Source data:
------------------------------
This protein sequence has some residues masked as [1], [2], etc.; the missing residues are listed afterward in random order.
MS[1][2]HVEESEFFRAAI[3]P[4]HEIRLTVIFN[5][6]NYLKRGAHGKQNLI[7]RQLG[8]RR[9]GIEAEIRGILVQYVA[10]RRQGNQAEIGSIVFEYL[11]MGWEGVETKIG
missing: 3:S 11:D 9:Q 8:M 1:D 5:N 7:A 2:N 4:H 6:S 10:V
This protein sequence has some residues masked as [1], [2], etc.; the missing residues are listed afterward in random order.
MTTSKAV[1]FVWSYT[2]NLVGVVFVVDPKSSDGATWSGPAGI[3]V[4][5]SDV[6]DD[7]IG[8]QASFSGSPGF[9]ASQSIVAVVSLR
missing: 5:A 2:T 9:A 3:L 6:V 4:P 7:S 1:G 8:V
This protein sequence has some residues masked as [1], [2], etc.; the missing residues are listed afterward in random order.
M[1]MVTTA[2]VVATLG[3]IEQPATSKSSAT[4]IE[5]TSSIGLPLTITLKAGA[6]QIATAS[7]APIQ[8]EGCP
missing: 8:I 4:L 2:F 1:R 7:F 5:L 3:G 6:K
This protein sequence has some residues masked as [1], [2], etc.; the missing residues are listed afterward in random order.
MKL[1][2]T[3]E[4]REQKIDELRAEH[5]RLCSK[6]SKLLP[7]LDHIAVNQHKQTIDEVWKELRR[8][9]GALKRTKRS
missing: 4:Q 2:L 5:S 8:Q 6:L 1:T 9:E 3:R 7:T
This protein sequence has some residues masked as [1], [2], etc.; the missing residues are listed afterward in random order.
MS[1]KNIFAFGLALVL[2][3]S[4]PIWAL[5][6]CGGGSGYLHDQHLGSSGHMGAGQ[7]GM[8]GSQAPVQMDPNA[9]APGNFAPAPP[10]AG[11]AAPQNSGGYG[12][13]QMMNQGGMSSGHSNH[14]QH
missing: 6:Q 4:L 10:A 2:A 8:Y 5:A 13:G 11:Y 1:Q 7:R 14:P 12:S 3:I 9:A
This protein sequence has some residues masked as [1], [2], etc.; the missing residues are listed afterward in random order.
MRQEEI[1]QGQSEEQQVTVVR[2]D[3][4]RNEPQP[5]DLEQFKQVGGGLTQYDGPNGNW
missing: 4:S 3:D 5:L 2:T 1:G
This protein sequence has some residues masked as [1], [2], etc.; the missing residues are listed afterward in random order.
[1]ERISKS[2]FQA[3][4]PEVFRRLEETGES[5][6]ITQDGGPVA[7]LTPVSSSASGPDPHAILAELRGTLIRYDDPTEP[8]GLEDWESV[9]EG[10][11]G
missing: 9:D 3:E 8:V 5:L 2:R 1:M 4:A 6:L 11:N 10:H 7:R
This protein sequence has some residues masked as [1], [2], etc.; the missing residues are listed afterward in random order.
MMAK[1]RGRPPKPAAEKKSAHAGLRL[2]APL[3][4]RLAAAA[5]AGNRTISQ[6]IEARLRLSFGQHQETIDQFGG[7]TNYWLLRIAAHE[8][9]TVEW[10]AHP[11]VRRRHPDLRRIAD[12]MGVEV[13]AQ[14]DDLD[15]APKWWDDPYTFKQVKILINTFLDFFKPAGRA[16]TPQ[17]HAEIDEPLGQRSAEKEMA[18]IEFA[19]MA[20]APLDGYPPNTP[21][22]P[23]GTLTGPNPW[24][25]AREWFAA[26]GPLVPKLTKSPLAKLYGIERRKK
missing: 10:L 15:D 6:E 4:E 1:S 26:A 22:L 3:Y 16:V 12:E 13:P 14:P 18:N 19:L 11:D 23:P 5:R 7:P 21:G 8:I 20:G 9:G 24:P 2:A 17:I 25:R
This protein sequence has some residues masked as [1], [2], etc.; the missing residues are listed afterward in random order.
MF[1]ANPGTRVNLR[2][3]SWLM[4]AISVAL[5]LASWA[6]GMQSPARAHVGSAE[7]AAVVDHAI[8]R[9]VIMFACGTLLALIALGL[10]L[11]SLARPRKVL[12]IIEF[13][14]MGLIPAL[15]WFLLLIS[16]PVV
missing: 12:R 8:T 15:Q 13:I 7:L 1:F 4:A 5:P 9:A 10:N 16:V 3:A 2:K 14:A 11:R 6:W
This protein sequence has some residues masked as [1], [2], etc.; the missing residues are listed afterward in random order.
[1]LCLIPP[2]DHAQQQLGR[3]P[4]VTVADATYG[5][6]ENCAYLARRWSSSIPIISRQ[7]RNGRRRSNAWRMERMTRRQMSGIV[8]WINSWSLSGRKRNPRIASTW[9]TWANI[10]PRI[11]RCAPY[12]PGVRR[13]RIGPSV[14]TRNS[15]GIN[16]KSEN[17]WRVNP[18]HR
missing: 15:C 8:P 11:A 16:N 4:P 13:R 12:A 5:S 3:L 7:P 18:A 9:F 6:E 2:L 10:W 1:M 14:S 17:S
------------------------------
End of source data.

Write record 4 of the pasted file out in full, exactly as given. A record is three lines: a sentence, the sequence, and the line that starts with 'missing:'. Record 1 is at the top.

This protein sequence has some residues masked as [1], [2], etc.; the missing residues are listed afterward in random order.
MKL[1][2]T[3]E[4]REQKIDELRAEH[5]RLCSK[6]SKLLP[7]LDHIAVNQHKQTIDEVWKELRR[8][9]GALKRTKRS
missing: 4:Q 2:L 5:S 8:Q 6:L 1:T 9:E 3:R 7:T